Washington & Lee University Law School professor Timothy S. Jost also said the AIA poses a serious question for the court. Judge Brett M. Kavanaugh's dissenting opinion in the D.C. Circuit (see related item in this issue) made a convincing argument for finding that the AIA barred consideration of the constitutional issue at this time, he said.
Still, Jost told BNA, although it is possible that the court might be convinced to apply the AIA bar, it is “unlikely.”
If there was any surprise on the orders list, it was the court's grant of review on whether PPACA‘s Medicaid expansion provision is invalid as unduly coercive.
Jost told BNA he was “disappointed” in the court's decision. There were no circuit splits on this issue, he noted. In fact, he said, no court, including the Eleventh Circuit, ever has invalidated a federal spending provision on the basis of coercion.
The court may have granted review of the issue “simply to put it to bed,” Jost said. On the other hand, if the justices invalidate the Medicaid expansion provision, they would open the door to “calling into question any federal spending program,” he said. That “would be a very dangerous place to go,” Jost told BNA.
Families USA Executive Director Ron Pollack also called the decision to review the Medicaid question surprising and troublesome. Since its enactment in 1965, the Medicaid program has been expanded several times without court objection, he said in a written statement.
“It is particularly disingenuous for the states bringing the case to object to this expansion of Medicaid as ‘coercive,' because the Affordable Care Act specifies that between 90 and 100 percent of the costs of this expansion will be paid for by the federal government,” Pollack said. “Striking down this Medicaid expansion provision would jeopardize health care for millions of Americans at a time when they can least afford it,” he said.
Jost added that the potential loss of the Medicaid expansion provision is “more of a threat to the implementation of PPACA than the individual mandate.” The next seven months are “prime time” for states to work on implementing the statute, he said. The court's grant of review means that millions of people who would be covered as a result of the expansion, at the very least, will have to wait for coverage.
Another surprise was the amount of time the court is devoting to oral argument, Gerson said. At more than five hours, this is the longest oral argument the court has scheduled in recent memory, he said. It is a throwback to the early days of the Supreme Court, when an oral argument could go on for days, Gerson said.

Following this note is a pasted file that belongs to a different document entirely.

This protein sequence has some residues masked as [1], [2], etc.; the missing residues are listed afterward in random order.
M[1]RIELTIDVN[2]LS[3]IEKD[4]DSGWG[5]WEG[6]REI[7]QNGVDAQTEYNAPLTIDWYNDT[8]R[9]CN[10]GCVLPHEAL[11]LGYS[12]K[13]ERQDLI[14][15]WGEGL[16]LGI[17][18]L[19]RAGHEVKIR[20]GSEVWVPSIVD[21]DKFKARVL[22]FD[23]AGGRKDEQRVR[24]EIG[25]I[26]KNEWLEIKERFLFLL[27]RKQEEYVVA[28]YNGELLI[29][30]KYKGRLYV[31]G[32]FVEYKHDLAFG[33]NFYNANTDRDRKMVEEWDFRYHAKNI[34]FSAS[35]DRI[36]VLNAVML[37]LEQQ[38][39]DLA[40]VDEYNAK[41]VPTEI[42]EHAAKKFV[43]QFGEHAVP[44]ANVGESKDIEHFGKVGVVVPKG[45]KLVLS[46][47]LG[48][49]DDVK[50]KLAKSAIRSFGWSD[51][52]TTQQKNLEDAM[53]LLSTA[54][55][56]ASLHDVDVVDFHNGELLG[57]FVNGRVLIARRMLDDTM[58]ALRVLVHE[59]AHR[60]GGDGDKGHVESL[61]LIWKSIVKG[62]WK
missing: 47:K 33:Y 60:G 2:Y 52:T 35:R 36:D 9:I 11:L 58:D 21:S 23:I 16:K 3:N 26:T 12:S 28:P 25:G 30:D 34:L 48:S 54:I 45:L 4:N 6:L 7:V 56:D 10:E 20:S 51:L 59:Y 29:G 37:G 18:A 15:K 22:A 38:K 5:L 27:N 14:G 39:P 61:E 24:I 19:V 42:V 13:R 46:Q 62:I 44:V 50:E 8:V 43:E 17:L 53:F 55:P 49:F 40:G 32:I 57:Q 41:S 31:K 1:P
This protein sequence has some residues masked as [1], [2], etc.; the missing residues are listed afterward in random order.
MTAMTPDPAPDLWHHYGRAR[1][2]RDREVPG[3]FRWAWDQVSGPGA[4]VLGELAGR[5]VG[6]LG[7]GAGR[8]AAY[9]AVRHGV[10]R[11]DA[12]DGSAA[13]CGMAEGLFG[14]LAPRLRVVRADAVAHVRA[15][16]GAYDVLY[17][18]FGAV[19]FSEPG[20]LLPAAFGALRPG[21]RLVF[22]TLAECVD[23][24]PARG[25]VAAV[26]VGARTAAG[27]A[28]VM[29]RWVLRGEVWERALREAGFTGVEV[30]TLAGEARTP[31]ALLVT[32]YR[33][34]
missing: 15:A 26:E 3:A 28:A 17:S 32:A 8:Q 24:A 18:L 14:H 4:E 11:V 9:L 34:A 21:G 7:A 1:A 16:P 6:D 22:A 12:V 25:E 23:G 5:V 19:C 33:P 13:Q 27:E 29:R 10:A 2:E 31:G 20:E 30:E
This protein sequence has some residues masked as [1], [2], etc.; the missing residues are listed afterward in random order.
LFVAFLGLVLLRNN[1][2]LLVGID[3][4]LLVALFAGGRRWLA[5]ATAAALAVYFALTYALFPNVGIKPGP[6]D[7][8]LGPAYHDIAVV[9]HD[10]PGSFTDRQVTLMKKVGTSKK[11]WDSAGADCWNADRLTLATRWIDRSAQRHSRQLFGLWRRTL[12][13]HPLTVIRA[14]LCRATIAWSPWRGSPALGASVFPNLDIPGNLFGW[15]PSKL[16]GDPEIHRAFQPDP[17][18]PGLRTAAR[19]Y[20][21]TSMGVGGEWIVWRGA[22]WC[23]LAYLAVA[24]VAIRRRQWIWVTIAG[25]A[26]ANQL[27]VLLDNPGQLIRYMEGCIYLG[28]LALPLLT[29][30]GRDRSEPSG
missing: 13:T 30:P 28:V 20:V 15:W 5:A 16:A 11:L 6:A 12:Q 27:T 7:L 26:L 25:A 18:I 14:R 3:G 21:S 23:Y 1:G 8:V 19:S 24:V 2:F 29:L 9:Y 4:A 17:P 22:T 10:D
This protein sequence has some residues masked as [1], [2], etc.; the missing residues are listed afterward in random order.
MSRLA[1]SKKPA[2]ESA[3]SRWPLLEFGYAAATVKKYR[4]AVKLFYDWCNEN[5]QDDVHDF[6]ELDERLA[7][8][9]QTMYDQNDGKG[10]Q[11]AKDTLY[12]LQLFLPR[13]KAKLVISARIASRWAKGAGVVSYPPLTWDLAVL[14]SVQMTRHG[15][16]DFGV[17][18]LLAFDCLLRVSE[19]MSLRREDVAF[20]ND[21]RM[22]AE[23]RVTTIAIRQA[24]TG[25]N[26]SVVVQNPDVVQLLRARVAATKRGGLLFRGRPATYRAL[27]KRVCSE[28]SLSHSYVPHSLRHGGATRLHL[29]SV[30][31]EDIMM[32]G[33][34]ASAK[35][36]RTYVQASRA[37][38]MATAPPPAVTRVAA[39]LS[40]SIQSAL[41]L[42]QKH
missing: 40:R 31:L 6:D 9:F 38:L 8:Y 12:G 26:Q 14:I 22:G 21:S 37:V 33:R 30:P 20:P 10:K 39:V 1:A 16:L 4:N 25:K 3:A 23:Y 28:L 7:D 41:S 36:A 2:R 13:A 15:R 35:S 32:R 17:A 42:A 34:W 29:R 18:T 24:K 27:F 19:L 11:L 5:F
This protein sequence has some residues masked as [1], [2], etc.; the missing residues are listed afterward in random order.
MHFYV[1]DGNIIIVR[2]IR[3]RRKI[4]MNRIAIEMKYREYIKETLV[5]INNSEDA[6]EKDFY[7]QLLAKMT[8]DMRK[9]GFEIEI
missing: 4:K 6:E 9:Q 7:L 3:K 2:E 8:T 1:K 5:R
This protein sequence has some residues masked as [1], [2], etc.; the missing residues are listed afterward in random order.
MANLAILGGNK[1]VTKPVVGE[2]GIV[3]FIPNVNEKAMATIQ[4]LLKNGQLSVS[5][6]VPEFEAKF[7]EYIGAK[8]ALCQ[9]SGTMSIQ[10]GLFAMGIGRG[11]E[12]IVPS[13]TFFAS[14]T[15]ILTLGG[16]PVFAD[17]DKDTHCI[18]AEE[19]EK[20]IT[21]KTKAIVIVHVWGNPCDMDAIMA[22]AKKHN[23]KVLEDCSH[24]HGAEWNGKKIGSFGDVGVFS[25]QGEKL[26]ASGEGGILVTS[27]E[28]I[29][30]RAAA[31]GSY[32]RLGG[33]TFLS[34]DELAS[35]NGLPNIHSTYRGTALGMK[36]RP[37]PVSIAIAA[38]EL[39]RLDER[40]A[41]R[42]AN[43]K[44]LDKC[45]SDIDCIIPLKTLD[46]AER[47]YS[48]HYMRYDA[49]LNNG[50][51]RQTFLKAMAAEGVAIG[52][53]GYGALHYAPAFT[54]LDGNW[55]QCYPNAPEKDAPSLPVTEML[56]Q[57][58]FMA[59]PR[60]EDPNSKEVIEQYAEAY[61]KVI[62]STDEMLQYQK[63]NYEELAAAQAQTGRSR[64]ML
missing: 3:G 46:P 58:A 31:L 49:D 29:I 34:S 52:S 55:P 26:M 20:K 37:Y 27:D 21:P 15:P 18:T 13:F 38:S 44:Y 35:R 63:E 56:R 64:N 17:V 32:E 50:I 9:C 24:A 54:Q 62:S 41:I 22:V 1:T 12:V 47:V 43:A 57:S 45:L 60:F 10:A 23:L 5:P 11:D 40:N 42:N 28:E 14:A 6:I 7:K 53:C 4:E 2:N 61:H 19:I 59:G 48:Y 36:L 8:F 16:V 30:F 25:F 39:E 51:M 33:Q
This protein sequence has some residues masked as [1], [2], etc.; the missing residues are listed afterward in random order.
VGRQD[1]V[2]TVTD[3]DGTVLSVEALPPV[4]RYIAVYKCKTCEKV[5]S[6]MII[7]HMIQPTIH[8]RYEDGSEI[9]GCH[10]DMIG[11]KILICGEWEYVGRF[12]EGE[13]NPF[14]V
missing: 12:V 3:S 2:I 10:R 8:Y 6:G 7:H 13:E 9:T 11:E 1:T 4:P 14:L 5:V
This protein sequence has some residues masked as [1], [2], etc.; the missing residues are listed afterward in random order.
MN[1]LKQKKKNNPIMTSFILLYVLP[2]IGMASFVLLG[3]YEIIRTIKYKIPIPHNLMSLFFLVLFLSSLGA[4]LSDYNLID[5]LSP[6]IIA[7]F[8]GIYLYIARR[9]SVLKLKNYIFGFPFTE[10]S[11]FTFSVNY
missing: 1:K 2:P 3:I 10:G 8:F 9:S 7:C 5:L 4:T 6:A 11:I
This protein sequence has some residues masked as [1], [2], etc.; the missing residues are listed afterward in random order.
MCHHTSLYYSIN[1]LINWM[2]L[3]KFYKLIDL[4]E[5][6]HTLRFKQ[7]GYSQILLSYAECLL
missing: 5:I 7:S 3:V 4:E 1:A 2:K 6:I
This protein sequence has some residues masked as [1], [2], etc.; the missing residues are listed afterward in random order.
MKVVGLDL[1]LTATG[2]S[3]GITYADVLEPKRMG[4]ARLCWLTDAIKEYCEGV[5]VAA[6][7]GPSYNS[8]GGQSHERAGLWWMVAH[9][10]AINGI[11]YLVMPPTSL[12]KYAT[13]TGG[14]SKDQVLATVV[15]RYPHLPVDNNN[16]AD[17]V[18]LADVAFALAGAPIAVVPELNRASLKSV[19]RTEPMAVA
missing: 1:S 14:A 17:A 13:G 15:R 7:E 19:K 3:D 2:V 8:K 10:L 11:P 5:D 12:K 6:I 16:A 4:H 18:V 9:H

Winkler said the court's decision to allow five-and-a-half hours of argument time is “unprecedented” and “extraordinary.” The modern court “usually only allows one hour for even the most contentious issue,” he said. “The last time the justices allowed anything close to that was in 2003, when the court ruled on a host of issues arising from a campaign finance law.”
“The extended period of time is a sign of the significance of the case,” Winkler told BNA.
With the extended argument period, there is no doubt the court will have a comprehensive view of all the issues involved in the litigation, Gerson added.
Many legal experts, including Jost, do not believe the court will strike down the individual mandate and so will never reach the severability issue on which it granted review.
Gerson said that, if the court reaches the question, it will have set itself upon an “impossible” task. The Obama administration, he said, asked the court to parse the statute and determine which provisions, if any, could survive without the individual mandate.
The statute is more than 1,000 pages long and contains many sections that obviously would not be affected either way if the mandate fails, he said. Other provisions, however, present questions not so easily resolved.
If the court strikes the individual mandate, it would have a “Herculean task” before it in trying to determine what parts of PPACA could be severed, Gerson told BNA. Instead of trying to decide on its own, the court could request an independent report or remand the case to the lower court to determine which parts of the statute would survive, he said.
The oral argument date has not been set, but it is not likely to be before late March, the experts said.
The court took no action on the other PPACA petitions scheduled to be considered at the Nov. 10 conference, Thomas More Law Center v. Obama, No. 11-117, and Liberty University Inc. v. Geithner, No. 11-11-438.
Another petition, filed by the Commonwealth of Virginia in Virginia ex rel. Cuccinelli v. Sebelius, U.S., No. 11-420, was distributed for conference on Nov. 22.